Interventions aimed at enhancing supervision capacity : a systematic review (2000-2013)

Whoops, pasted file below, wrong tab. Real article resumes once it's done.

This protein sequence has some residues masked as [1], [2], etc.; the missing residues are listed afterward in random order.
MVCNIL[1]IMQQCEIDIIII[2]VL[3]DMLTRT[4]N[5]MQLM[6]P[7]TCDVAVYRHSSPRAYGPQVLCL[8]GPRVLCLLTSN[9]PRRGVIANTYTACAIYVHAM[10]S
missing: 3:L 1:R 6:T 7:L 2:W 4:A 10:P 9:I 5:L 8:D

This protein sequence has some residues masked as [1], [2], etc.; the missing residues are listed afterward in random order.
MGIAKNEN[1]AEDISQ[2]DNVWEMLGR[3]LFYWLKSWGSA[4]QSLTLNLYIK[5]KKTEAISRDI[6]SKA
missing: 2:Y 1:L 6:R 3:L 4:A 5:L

Literature suggests that novice supervisors are not adequately trained or equipped with the skills required in research supervision or to become productive researchers, and recommend that intervention strategies aimed specifically at enhancing supervision capacity, be prioritized. Primary texts report positive effects on student output and timely completion in a range of intervention strategies aimed at enhancing supervision capacity including supervisor training. However, it is difficult to compare these individual reports without a systematic attempt at filtration in which studies are evaluated for methodological rigour. The aim of this study was to consolidate the body of literature reporting on strategies aimed at enhancing supervision capacity which satisfies a threshold of methodological quality. The present study was a systematic review evaluating published literature from 2003 to 2013 that report on strategies aimed at enhancing supervision capacity. Only full-text, English articles within the UWC library databases were considered for inclusion provided that they report on the specified target group and focus of the study. Identified articles were evaluated on three levels: titles, abstract, and full text. Four instruments were used to facilitate data extraction and quality assessment including a Title summary sheet, abstract summary sheet, critical appraisal tool, and data extraction sheet. Meta-synthesis of included texts was conducted. Ethics: Permission to conduct the study was obtained from the appropriate committees at the University of the Western Cape (Registration number: 14/5/18). The information sources used in this study were all previously published and are in the public domain; therefore no additional permission for access was required. The study formed part of a larger NRF funded parent study. Thus the distinction between collaboration and plagiarism was carefully monitored given the collaboration between the present study and the larger parent study.